The symphonic poems are a series of 13 orchestral works by Hungarian
composer Franz Liszt. The first 12 were composed between 1848 and 1858;
the last, Von der Wiege bis zum Grabe (From the Cradle to the Grave),
followed in 1882. These works helped establish the genre of orchestral
program music—compositions written to illustrate an extra-musical plan
derived from a play, poem, painting or work of nature. They inspired
the symphonic poems of Bedřich Smetana, Antonín Dvořák, Richard Strauss
and others. Liszt's intent, according to musicologist Hugh Macdonald,
was for these single-movement works "to display the traditional logic
of symphonic thought." In other words, Liszt wanted these works to
display a complexity in their interplay of themes similar to that
usually reserved for the opening movement of the classical symphony.
The composition of the symphonic poems proved daunting. They underwent
a continual process of creative experimentation that included many
stages of composition, rehearsal and revision to reach a balance of
musical form. Aware that the public appreciated instrumental music with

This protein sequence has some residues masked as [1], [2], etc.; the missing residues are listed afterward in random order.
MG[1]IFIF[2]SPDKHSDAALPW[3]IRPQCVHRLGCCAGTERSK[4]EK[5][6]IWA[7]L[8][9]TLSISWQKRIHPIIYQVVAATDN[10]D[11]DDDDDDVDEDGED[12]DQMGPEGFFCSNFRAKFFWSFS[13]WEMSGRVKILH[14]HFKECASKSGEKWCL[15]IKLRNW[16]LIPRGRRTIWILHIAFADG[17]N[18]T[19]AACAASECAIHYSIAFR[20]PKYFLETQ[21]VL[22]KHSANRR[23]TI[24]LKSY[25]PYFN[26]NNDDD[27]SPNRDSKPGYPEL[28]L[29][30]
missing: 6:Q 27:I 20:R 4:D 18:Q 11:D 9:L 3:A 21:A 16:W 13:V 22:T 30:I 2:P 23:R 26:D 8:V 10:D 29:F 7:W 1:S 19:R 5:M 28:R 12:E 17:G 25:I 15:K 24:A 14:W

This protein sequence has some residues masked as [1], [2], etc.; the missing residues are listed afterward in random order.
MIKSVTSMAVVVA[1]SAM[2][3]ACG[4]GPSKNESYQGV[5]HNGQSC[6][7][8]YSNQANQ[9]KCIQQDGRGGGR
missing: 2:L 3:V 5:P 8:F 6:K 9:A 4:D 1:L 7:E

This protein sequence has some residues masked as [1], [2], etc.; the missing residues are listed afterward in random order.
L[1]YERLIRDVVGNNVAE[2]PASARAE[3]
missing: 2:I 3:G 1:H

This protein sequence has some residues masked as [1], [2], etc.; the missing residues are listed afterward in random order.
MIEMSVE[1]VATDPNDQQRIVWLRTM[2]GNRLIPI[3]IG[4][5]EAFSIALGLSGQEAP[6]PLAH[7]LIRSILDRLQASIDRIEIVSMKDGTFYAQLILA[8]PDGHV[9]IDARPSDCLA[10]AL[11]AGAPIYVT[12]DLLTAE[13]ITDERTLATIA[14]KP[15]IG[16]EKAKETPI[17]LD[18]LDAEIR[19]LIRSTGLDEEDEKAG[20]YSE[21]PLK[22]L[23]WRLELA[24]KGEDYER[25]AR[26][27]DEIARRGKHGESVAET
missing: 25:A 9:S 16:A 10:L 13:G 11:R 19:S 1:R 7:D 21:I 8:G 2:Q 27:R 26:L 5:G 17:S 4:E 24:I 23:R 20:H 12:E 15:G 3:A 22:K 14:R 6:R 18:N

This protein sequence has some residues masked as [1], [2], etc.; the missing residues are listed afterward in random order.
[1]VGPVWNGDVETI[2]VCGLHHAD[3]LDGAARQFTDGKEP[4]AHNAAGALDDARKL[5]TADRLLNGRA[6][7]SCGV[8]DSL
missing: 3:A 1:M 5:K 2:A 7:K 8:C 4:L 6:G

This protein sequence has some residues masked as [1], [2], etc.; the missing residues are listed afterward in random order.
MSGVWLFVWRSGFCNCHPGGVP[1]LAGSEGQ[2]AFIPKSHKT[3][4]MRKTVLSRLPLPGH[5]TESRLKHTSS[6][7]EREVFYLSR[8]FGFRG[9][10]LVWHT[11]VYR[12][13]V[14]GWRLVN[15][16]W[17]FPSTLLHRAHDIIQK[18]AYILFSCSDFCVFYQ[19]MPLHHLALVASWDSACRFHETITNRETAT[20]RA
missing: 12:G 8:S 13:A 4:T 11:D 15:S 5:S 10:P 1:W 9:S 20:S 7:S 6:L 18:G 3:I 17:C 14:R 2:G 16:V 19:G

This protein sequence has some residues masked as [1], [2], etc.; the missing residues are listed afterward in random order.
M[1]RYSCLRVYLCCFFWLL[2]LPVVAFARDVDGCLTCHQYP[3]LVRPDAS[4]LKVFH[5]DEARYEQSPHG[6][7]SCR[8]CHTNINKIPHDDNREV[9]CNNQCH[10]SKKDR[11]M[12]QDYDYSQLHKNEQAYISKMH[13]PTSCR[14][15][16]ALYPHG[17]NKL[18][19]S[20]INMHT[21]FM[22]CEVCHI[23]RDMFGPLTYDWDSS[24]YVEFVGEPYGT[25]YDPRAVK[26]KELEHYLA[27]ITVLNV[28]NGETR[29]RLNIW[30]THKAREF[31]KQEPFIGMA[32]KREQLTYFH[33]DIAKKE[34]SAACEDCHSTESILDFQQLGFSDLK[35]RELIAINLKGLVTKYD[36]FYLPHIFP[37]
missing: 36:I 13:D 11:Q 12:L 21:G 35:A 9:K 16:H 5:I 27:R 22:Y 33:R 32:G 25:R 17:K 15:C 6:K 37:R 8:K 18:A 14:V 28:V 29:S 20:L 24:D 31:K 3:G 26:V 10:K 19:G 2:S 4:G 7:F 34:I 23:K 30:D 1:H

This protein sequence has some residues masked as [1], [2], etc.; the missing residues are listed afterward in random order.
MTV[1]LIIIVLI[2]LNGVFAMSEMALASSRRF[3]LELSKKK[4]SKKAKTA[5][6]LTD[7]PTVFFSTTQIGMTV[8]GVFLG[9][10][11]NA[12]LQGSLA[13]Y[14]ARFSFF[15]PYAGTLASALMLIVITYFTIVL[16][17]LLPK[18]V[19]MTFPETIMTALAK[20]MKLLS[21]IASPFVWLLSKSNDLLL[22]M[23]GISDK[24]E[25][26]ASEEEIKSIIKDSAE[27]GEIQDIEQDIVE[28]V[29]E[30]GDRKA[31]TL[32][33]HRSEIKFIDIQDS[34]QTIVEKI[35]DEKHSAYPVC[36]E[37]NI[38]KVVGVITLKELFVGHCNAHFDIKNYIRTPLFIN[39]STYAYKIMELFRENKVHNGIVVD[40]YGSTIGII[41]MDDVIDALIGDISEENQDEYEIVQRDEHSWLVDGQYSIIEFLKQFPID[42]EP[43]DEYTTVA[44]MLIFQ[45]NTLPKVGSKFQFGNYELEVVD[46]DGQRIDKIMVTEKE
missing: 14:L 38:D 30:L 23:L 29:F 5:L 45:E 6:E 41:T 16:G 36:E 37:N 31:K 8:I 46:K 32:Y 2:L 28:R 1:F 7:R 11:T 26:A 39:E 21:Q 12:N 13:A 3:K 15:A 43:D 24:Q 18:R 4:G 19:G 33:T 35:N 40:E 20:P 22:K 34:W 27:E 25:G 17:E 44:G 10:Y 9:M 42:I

context, Liszt provided written prefaces for nine of his symphonic
poems. However, Liszt's view of the symphonic poem tended to be
evocative, using music to create a general mood or atmosphere rather
than illustrate a narrative or describe something literally.
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Today's selected anniversaries:
Constantine I was proclaimed Roman Emperor by his troops after the
death of Constantius Chlorus.
Spanish conquistador Sebastián de Belalcázar founded Santiago de Cali
in present-day western Colombia while on his search for the mythical
city of El Dorado.
French Revolutionary Wars: Charles William Ferdinand, Duke of Brunswick
issued the Brunswick Manifesto to the population of Paris, promising
vengeance if King Louis XVI and other members of the French Royal
Family were harmed.
French aviator Louis Blériot crossed the English Channel in a
heavier-than-air flying machine, flying from near Calais, France, to
Two Puerto Rican pro-independence activists were killed by police at
Cerro Maravilla in Villalba, Puerto Rico, sparking a series of
political controversies where the police officers were eventually
convicted of murder and several high-ranking local government officials
were accused of covering up the incident.
Wiktionary's word of the day:
bat an eyelid (v):
(idiomatic) To react in any slight way; to respond
Wikiquote quote of the day:
Though ours is a godless age, it is the very opposite of irreligious.
The true believer is everywhere on the march, and both by converting
and antagonizing he is shaping the world in his own image. And whether
we are to line up with him or against him, it is well that we should
know all we can concerning his nature and potentialities.
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